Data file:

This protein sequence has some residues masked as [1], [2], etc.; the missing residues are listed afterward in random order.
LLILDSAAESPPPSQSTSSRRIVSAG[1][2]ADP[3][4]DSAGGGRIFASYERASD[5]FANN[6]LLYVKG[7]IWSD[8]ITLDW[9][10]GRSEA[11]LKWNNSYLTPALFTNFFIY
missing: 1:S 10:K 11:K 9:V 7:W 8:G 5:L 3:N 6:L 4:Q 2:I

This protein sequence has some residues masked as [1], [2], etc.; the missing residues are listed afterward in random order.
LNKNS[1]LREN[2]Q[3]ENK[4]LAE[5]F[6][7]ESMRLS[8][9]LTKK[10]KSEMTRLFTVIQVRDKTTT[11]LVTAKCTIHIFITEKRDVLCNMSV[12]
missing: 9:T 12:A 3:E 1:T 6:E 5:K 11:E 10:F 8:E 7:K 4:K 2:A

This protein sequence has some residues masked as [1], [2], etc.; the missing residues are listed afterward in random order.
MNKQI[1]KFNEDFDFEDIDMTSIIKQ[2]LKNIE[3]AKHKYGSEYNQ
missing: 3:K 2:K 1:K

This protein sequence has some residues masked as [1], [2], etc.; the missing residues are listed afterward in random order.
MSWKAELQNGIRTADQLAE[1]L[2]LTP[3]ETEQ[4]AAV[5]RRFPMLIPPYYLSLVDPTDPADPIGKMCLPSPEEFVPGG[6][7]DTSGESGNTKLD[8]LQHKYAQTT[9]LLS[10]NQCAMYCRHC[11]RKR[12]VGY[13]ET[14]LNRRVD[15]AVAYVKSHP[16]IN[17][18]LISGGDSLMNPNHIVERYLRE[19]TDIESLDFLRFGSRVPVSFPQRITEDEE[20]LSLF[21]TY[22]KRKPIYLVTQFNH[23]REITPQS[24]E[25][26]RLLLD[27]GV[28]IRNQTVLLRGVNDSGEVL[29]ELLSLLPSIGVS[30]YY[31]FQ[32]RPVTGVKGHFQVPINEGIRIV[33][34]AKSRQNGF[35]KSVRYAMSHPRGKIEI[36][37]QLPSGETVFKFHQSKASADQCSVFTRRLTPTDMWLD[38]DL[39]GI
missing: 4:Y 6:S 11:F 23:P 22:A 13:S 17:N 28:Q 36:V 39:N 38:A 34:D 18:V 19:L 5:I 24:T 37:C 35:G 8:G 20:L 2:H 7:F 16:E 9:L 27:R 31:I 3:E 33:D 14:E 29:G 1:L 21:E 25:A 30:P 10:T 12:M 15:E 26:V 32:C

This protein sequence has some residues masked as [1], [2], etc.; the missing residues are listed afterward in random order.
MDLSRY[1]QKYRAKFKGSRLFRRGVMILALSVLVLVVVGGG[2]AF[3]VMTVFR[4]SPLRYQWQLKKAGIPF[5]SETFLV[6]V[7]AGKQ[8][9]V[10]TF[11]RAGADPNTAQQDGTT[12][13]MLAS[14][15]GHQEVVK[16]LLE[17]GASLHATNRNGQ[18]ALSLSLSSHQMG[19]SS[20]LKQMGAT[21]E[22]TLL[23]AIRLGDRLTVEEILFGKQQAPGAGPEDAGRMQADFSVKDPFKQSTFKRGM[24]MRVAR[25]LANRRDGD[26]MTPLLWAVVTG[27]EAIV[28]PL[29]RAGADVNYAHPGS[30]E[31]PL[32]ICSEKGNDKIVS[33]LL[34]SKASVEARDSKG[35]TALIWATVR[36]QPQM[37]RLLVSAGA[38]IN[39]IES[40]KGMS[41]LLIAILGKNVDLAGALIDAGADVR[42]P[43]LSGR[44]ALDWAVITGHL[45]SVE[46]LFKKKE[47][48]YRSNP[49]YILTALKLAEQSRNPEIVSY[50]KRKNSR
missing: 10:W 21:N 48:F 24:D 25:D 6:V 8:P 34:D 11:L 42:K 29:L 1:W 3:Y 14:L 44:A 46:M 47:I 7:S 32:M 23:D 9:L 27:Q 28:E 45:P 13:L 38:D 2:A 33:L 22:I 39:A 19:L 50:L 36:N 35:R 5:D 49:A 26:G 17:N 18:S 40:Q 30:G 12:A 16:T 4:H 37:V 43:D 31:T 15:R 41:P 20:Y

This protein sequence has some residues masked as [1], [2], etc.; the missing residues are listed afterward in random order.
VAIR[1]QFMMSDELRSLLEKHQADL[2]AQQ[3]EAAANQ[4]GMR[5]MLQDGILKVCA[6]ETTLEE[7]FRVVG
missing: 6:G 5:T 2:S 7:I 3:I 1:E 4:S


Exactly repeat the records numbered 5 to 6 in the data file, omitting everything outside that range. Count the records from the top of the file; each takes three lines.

This protein sequence has some residues masked as [1], [2], etc.; the missing residues are listed afterward in random order.
MDLSRY[1]QKYRAKFKGSRLFRRGVMILALSVLVLVVVGGG[2]AF[3]VMTVFR[4]SPLRYQWQLKKAGIPF[5]SETFLV[6]V[7]AGKQ[8][9]V[10]TF[11]RAGADPNTAQQDGTT[12][13]MLAS[14][15]GHQEVVK[16]LLE[17]GASLHATNRNGQ[18]ALSLSLSSHQMG[19]SS[20]LKQMGAT[21]E[22]TLL[23]AIRLGDRLTVEEILFGKQQAPGAGPEDAGRMQADFSVKDPFKQSTFKRGM[24]MRVAR[25]LANRRDGD[26]MTPLLWAVVTG[27]EAIV[28]PL[29]RAGADVNYAHPGS[30]E[31]PL[32]ICSEKGNDKIVS[33]LL[34]SKASVEARDSKG[35]TALIWATVR[36]QPQM[37]RLLVSAGA[38]IN[39]IES[40]KGMS[41]LLIAILGKNVDLAGALIDAGADVR[42]P[43]LSGR[44]ALDWAVITGHL[45]SVE[46]LFKKKE[47][48]YRSNP[49]YILTALKLAEQSRNPEIVSY[50]KRKNSR
missing: 10:W 21:N 48:F 24:D 25:D 6:V 8:P 34:D 11:L 42:K 29:L 1:W 3:Y 14:L 44:A 46:M 47:I 7:S 32:M 23:D 9:L 27:Q 28:E 45:P 13:L 38:D 2:A 33:L 22:I 39:A 19:L 50:L 36:N 35:R 5:D 49:A 26:G 17:N 18:S 40:Q 30:G 12:A 16:T 4:H 37:V 43:D 31:T 15:R 41:P 20:Y

This protein sequence has some residues masked as [1], [2], etc.; the missing residues are listed afterward in random order.
VAIR[1]QFMMSDELRSLLEKHQADL[2]AQQ[3]EAAANQ[4]GMR[5]MLQDGILKVCA[6]ETTLEE[7]FRVVG
missing: 6:G 5:T 2:S 7:I 3:I 1:E 4:S